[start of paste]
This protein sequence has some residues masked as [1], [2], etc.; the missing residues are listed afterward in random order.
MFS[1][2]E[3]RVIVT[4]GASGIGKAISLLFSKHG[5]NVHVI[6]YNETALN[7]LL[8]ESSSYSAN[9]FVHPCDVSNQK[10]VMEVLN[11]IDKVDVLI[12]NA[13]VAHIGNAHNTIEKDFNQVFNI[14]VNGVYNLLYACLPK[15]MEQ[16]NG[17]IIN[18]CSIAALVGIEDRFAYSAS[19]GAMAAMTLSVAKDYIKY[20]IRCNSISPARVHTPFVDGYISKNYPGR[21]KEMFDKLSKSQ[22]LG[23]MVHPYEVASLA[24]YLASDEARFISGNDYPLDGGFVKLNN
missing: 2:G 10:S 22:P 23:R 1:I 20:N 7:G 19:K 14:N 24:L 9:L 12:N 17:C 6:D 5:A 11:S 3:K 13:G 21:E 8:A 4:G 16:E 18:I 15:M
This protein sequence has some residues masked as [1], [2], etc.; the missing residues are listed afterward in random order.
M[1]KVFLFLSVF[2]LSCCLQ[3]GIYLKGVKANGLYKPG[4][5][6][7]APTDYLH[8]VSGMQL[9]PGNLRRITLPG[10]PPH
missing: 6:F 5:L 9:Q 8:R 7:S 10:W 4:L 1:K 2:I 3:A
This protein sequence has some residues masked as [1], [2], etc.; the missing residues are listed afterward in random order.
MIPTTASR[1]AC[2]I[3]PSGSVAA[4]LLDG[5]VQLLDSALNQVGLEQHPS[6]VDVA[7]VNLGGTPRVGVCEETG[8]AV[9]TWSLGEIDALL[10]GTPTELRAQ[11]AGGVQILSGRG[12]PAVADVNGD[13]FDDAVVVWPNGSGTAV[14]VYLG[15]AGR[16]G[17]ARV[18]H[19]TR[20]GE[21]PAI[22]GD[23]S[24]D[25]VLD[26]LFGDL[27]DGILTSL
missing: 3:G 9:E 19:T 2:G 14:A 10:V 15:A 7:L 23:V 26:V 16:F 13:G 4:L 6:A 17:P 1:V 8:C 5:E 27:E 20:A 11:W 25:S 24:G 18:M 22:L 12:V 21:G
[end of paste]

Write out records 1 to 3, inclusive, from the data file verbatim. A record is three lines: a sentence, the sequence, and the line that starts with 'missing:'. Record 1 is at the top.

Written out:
This protein sequence has some residues masked as [1], [2], etc.; the missing residues are listed afterward in random order.
MFS[1][2]E[3]RVIVT[4]GASGIGKAISLLFSKHG[5]NVHVI[6]YNETALN[7]LL[8]ESSSYSAN[9]FVHPCDVSNQK[10]VMEVLN[11]IDKVDVLI[12]NA[13]VAHIGNAHNTIEKDFNQVFNI[14]VNGVYNLLYACLPK[15]MEQ[16]NG[17]IIN[18]CSIAALVGIEDRFAYSAS[19]GAMAAMTLSVAKDYIKY[20]IRCNSISPARVHTPFVDGYISKNYPGR[21]KEMFDKLSKSQ[22]LG[23]MVHPYEVASLA[24]YLASDEARFISGNDYPLDGGFVKLNN
missing: 2:G 10:S 22:P 23:R 1:I 20:N 7:G 19:K 14:N 24:L 9:L 12:N 17:C 6:D 5:A 11:S 3:K 13:G 21:E 8:A 4:G 16:E 18:I 15:M
This protein sequence has some residues masked as [1], [2], etc.; the missing residues are listed afterward in random order.
M[1]KVFLFLSVF[2]LSCCLQ[3]GIYLKGVKANGLYKPG[4][5][6][7]APTDYLH[8]VSGMQL[9]PGNLRRITLPG[10]PPH
missing: 6:F 5:L 9:Q 8:R 7:S 10:W 4:L 1:K 2:I 3:A
This protein sequence has some residues masked as [1], [2], etc.; the missing residues are listed afterward in random order.
MIPTTASR[1]AC[2]I[3]PSGSVAA[4]LLDG[5]VQLLDSALNQVGLEQHPS[6]VDVA[7]VNLGGTPRVGVCEETG[8]AV[9]TWSLGEIDALL[10]GTPTELRAQ[11]AGGVQILSGRG[12]PAVADVNGD[13]FDDAVVVWPNGSGTAV[14]VYLG[15]AGR[16]G[17]ARV[18]H[19]TR[20]GE[21]PAI[22]GD[23]S[24]D[25]VLD[26]LFGDL[27]DGILTSL
missing: 3:G 9:E 19:T 2:G 14:A 10:V 15:A 7:L 23:V 26:V 16:F 13:G 4:L 6:A 17:P 1:V 8:C 5:E 27:E 20:A 11:W 25:S 24:G 18:M 22:L 12:V 21:G